Emma began feeling desperate. She couldn’t help but feel robbed after bringing so many other women’s babies into the world, but being denied one of her own.
After seeing three different specialists in Australia, one finally suggested using a donor egg.
But, at first, Emma didn’t like the idea of having her child come from an egg that was not her own.
‘I remember being horrified at first, thinking this baby would not feel like mine,’ she said.
‘I was scared that I would not bond and the baby would feel like somebody else’s.’
But Emma’s thoughts changed after her mother sent her an article that discussed how donor egg babies still take on some of their birth mother’s genetics.
The couple decided they would go to South Africa to have the donor egg implanted after finding a clinic with high success rates for matured-aged women.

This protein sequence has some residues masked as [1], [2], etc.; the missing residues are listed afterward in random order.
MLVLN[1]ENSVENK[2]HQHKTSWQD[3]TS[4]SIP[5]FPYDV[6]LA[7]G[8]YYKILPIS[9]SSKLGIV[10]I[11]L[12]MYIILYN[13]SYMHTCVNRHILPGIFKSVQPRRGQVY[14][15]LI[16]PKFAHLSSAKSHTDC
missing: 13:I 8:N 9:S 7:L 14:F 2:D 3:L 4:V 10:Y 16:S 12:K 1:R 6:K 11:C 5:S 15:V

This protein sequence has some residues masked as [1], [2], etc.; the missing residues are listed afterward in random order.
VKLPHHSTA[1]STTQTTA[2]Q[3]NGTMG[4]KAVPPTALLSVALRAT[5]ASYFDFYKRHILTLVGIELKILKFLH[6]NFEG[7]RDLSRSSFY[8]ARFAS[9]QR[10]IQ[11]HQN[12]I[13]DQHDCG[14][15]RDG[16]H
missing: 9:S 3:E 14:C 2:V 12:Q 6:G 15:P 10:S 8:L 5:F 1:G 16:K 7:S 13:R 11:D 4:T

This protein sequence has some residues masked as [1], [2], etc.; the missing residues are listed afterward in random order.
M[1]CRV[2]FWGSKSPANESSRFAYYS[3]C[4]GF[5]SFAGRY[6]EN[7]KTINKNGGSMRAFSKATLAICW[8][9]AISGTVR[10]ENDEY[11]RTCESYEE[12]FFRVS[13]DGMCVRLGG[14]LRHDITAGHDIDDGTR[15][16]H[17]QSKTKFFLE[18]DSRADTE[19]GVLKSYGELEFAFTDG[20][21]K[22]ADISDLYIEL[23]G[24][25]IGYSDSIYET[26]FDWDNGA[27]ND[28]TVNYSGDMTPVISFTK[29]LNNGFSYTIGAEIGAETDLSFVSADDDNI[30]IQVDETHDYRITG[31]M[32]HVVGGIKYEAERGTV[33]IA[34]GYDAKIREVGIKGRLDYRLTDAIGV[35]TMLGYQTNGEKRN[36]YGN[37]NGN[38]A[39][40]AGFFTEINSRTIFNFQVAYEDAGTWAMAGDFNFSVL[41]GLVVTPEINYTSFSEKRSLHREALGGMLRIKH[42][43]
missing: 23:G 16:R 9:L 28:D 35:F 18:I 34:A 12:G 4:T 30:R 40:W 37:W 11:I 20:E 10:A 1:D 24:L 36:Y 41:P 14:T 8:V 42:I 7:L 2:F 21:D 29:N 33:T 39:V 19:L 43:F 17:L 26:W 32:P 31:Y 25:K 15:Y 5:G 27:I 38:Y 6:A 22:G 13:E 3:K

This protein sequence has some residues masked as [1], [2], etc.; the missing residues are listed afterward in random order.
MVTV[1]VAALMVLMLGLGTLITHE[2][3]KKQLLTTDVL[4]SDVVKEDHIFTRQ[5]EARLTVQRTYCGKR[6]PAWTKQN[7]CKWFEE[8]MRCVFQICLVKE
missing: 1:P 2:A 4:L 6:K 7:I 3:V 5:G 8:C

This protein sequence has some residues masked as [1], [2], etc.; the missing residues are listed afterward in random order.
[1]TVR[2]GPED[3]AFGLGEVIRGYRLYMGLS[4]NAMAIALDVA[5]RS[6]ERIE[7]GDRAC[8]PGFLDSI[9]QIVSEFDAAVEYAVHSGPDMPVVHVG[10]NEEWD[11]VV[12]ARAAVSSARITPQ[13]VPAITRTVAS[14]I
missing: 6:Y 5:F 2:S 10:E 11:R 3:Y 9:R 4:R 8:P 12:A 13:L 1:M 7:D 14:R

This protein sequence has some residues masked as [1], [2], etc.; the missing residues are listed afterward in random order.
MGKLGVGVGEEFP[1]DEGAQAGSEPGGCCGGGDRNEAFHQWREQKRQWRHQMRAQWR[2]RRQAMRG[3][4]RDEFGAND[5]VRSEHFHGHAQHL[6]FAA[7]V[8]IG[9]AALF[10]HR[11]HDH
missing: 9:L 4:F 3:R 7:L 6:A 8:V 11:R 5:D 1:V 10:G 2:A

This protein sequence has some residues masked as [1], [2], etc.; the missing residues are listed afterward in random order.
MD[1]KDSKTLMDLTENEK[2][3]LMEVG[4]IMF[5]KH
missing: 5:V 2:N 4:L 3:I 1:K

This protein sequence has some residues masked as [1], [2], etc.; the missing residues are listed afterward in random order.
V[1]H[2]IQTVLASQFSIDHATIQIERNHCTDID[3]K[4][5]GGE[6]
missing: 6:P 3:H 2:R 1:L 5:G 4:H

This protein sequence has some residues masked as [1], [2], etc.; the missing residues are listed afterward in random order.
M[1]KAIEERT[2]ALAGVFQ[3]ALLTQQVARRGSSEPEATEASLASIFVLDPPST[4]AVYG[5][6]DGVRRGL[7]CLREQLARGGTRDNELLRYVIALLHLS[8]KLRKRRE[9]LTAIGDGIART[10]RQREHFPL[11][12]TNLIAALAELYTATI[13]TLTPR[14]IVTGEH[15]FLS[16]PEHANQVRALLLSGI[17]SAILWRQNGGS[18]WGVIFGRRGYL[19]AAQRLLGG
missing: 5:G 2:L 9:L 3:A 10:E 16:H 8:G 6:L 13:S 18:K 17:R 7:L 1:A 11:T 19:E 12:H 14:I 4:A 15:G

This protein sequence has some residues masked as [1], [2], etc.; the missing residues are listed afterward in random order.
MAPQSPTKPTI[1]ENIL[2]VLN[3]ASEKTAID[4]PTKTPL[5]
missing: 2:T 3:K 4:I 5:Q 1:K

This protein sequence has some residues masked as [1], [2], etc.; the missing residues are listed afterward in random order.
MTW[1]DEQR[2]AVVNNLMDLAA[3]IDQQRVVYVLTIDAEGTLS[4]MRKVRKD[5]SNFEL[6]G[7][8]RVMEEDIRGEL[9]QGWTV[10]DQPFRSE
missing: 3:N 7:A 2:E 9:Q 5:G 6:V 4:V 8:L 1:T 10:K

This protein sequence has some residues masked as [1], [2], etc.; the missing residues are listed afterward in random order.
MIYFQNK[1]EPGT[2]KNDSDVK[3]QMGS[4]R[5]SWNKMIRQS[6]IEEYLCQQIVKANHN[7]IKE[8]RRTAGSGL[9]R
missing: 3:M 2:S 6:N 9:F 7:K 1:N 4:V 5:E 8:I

Emma began taking medication to match her cycle to her donor’s and then she and Darren set off for what would become 12 surprisingly relaxing days in South Africa.
‘I felt so positive throughout the whole cycle,’ she said.
‘It did not feel like an IVF cycle, the clinic was not as medicalised as previous clinics I had used and we had a fabulous holiday too.’
The couple explored the country, visiting wineries, trying the food, shopping and having plenty of massages.
‘I really think my positive attitude and peace of mind certainly helped me to relax and helped with this pregnancy,’ Emma added.
When they returned to Australia, it was time for the couple to play the nervewracking waiting game.